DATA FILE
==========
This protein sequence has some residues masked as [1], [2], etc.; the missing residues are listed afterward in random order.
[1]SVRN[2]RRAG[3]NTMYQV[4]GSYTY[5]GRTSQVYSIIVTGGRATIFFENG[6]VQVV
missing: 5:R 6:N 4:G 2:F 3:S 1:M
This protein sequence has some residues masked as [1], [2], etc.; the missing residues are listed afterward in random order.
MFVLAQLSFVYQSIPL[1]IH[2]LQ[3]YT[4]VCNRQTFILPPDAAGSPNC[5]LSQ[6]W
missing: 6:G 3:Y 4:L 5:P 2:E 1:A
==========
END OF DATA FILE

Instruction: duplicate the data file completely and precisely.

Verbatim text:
This protein sequence has some residues masked as [1], [2], etc.; the missing residues are listed afterward in random order.
[1]SVRN[2]RRAG[3]NTMYQV[4]GSYTY[5]GRTSQVYSIIVTGGRATIFFENG[6]VQVV
missing: 5:R 6:N 4:G 2:F 3:S 1:M
This protein sequence has some residues masked as [1], [2], etc.; the missing residues are listed afterward in random order.
MFVLAQLSFVYQSIPL[1]IH[2]LQ[3]YT[4]VCNRQTFILPPDAAGSPNC[5]LSQ[6]W
missing: 6:G 3:Y 4:L 5:P 2:E 1:A